Observation #16:       Some travelers, recognizing the idolatry, have a decision to make in relation to the church. For the sake of those who are sheltered in its walls, even herself at times, the traveler will not tear it down or sully its reputation as a lodge, a school, a hospital, a respite or a hospice- whatever those who come wish it to be and find there. Instead, the traveler will learn to dwell within its shelter and keep silence, working inside among those whom the Lord brings to her for whatever need they have that she can help. Or taking her questions and discoveries elsewhere for voicing and testing, her discoveries proclaimed beyond the church to protect both the church and herself, or simply learn to be alone with them unless and until God brings another “zebra in the herd of horses” with whom we can laugh and compare notes and find a moment of feeling “at home” by the wayside on the journey. Or seeing the existing options offered by the church for fellowship, they decide to go elsewhere.

Observation #17:       Our ecclesiology needs to be examined. And if the church comes to understand its role differently and can make space – and maintain its view of the essentials – and articulate them in a way that allows homeless travelers toward the heart and mind of God in, but keeps the enemy out, then the travelers will be welcome and they will have a place at the table. But to be fed scraps outside the wall because of concern by the church that anyone allowed a voice who does not look, believe, or act like its own installed leadership will let the enemy in is not what God has called the church to do. And for travelers, even those of us who regularly dwell within the church, find themselves treated that way, who are told we can stay the night in the shelter, but may not participate in the life of the community as anything more than guests and may not prepare food and serve others or teach as one who knows God, then God will feed us manna from His own hand in the wilderness rather than have us feel that we are anything other than the cherished bearers of His light and life in a world where too many are unwittingly dispensing death, even in His name.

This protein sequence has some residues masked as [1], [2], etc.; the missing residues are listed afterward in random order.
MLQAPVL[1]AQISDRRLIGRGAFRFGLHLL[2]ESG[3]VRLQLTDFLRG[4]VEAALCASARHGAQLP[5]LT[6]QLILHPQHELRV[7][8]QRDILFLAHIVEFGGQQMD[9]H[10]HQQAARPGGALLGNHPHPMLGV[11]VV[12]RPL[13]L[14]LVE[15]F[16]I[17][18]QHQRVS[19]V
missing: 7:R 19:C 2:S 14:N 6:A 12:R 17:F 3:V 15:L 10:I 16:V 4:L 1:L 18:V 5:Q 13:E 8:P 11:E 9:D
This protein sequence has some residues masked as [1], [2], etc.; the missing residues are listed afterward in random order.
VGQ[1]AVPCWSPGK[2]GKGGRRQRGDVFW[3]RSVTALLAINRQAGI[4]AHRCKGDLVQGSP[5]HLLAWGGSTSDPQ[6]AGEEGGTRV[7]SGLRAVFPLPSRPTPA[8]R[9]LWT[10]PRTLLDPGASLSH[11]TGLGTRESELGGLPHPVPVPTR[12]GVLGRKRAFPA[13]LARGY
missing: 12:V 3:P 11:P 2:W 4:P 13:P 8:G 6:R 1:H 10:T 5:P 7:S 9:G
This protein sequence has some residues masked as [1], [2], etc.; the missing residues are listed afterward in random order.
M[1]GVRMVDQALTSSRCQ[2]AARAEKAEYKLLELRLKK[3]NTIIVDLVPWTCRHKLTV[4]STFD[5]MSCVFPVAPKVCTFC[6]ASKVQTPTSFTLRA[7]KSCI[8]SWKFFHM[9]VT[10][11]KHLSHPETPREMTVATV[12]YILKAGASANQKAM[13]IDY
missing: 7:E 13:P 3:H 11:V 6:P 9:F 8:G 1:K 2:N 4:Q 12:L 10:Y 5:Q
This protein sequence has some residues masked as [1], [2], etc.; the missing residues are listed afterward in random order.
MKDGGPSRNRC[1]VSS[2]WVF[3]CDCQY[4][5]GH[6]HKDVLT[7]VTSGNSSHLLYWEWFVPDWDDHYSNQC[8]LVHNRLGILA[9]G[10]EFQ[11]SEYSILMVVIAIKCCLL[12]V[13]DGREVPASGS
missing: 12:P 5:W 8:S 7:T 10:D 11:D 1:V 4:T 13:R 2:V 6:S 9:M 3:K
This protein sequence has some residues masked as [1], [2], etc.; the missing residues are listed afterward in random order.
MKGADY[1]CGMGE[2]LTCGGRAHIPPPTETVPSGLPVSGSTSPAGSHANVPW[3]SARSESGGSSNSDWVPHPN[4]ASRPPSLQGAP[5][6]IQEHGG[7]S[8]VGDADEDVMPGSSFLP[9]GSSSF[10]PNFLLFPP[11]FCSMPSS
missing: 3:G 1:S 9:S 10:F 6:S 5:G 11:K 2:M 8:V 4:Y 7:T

Observation #18:       Therefore, some travelers, unwilling or unable to expose the idolatry of an established church, generally described as “mainline” or tear down an idol that others hold and desiring to homestead but feeling outside the walls of the church build their own tents by the wayside and call them “church”. There they can proclaim the things they have learned, and hopefully, will continue to learn. And where they can be available to others who need to be given direction. Whether they are simply a charismatic assembly following a man or an ideology, or truly are part of the Body of Christ will come to be seen in these few things:

-Are the things their leadership proclaim out of their own journey faithful to the Word of God? Can they teach it competently and fully or is it perverted so that only part of the Word of God is taught, excluding other parts?

-Can they discipline and hold firm to what they themselves have defined for their congregation and denomination as the essentials of faith, while expressing charity toward others who believe differently and choose to worship elsewhere and differently, but still Scripturally, defined by the essentials? Or have they “fortified the citadel”, excluding Scriptural truths that they themselves have not discovered and proclaimed? If they cannot or will not define and defend their own “essentials” rooted in Scripture, but instead waffle and wave, they are a politically expedient power-based entity, not an expression of the Body of Christ, Scripturally faithful, it seems to me.

-Are they able to help others in the journey? Do they welcome the spiritually and materially homeless while those travelers ask, seek, and knock? Or do they simply seek to enlarge and extend their personal sphere of influence and gain more power, while closing out the rest of the Christian community?

-Do they defend the cause of the poor and needy, physically and spiritually?

-Do they fortify their citadel and begin to set criteria for participation in leadership that closes doors to questions that challenge their proclamations? Are they willing to engage in open dialogue or hunker down behind closed doors where only those of power can speak and people can be “voted off the island” for daring to be different, even if not Scripturally unsound but because their square edges will not slide easily down into the round hole that is required for leadership?       (CBB 7/2/14)

Comments, cheers, objections, and violent disagreements entertained equally....